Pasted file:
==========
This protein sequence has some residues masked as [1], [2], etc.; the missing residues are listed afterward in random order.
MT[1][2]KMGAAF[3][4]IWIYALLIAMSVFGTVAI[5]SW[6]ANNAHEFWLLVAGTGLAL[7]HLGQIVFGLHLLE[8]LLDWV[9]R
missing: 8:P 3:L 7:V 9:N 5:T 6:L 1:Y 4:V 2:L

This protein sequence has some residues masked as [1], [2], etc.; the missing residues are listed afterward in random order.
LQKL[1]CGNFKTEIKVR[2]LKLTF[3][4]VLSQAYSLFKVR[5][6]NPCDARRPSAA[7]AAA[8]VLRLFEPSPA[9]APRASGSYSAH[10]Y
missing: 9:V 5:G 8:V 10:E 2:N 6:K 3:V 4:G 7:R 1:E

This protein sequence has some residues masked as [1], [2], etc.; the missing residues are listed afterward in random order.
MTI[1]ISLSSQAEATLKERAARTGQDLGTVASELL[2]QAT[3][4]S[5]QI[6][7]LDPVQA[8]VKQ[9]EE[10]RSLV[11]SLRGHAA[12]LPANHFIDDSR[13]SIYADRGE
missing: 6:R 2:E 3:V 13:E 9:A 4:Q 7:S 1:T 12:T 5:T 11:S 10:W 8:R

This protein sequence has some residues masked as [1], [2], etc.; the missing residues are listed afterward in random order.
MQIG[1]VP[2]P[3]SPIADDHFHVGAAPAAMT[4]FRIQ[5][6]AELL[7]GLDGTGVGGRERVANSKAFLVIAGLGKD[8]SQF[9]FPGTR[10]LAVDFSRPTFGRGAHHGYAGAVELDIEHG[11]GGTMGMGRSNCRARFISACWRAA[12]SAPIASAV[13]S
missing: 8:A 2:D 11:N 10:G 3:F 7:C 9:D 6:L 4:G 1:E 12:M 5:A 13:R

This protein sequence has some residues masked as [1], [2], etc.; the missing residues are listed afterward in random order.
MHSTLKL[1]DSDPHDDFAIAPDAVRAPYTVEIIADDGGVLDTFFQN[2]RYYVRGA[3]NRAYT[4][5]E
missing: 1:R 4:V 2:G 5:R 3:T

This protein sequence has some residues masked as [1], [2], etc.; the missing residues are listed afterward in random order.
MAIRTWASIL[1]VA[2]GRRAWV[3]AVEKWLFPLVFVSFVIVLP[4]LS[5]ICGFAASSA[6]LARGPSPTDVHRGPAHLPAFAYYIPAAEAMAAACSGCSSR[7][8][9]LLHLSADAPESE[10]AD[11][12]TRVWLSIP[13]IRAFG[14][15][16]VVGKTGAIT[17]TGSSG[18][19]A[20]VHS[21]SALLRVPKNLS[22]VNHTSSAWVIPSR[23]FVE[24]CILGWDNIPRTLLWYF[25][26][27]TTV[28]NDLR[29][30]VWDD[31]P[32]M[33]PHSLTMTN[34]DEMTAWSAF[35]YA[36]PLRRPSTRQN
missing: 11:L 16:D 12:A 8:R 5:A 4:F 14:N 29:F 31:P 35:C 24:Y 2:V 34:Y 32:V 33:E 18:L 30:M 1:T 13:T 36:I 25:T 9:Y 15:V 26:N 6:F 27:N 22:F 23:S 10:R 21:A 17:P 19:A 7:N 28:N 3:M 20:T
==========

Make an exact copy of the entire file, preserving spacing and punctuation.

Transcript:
This protein sequence has some residues masked as [1], [2], etc.; the missing residues are listed afterward in random order.
MT[1][2]KMGAAF[3][4]IWIYALLIAMSVFGTVAI[5]SW[6]ANNAHEFWLLVAGTGLAL[7]HLGQIVFGLHLLE[8]LLDWV[9]R
missing: 8:P 3:L 7:V 9:N 5:T 6:L 1:Y 4:V 2:L

This protein sequence has some residues masked as [1], [2], etc.; the missing residues are listed afterward in random order.
LQKL[1]CGNFKTEIKVR[2]LKLTF[3][4]VLSQAYSLFKVR[5][6]NPCDARRPSAA[7]AAA[8]VLRLFEPSPA[9]APRASGSYSAH[10]Y
missing: 9:V 5:G 8:V 10:E 2:N 6:K 3:V 4:G 7:R 1:E

This protein sequence has some residues masked as [1], [2], etc.; the missing residues are listed afterward in random order.
MTI[1]ISLSSQAEATLKERAARTGQDLGTVASELL[2]QAT[3][4]S[5]QI[6][7]LDPVQA[8]VKQ[9]EE[10]RSLV[11]SLRGHAA[12]LPANHFIDDSR[13]SIYADRGE
missing: 6:R 2:E 3:V 13:E 9:A 4:Q 7:S 1:T 12:T 5:T 11:S 10:W 8:R

This protein sequence has some residues masked as [1], [2], etc.; the missing residues are listed afterward in random order.
MQIG[1]VP[2]P[3]SPIADDHFHVGAAPAAMT[4]FRIQ[5][6]AELL[7]GLDGTGVGGRERVANSKAFLVIAGLGKD[8]SQF[9]FPGTR[10]LAVDFSRPTFGRGAHHGYAGAVELDIEHG[11]GGTMGMGRSNCRARFISACWRAA[12]SAPIASAV[13]S
missing: 8:A 2:D 11:N 10:G 3:F 7:C 9:D 6:L 4:G 1:E 12:M 5:A 13:R

This protein sequence has some residues masked as [1], [2], etc.; the missing residues are listed afterward in random order.
MHSTLKL[1]DSDPHDDFAIAPDAVRAPYTVEIIADDGGVLDTFFQN[2]RYYVRGA[3]NRAYT[4][5]E
missing: 1:R 4:V 2:G 5:R 3:T

This protein sequence has some residues masked as [1], [2], etc.; the missing residues are listed afterward in random order.
MAIRTWASIL[1]VA[2]GRRAWV[3]AVEKWLFPLVFVSFVIVLP[4]LS[5]ICGFAASSA[6]LARGPSPTDVHRGPAHLPAFAYYIPAAEAMAAACSGCSSR[7][8][9]LLHLSADAPESE[10]AD[11][12]TRVWLSIP[13]IRAFG[14][15][16]VVGKTGAIT[17]TGSSG[18][19]A[20]VHS[21]SALLRVPKNLS[22]VNHTSSAWVIPSR[23]FVE[24]CILGWDNIPRTLLWYF[25][26][27]TTV[28]NDLR[29][30]VWDD[31]P[32]M[33]PHSLTMTN[34]DEMTAWSAF[35]YA[36]PLRRPSTRQN
missing: 11:L 16:D 12:A 8:R 5:A 4:F 14:N 29:F 31:P 35:C 24:Y 2:V 34:Y 32:V 33:E 18:L 30:M 1:T 13:T 36:I 25:T 9:Y 15:V 26:N 6:F 27:N 22:F 23:S 10:R 21:A 17:P 19:A 7:N 28:N 3:M 20:T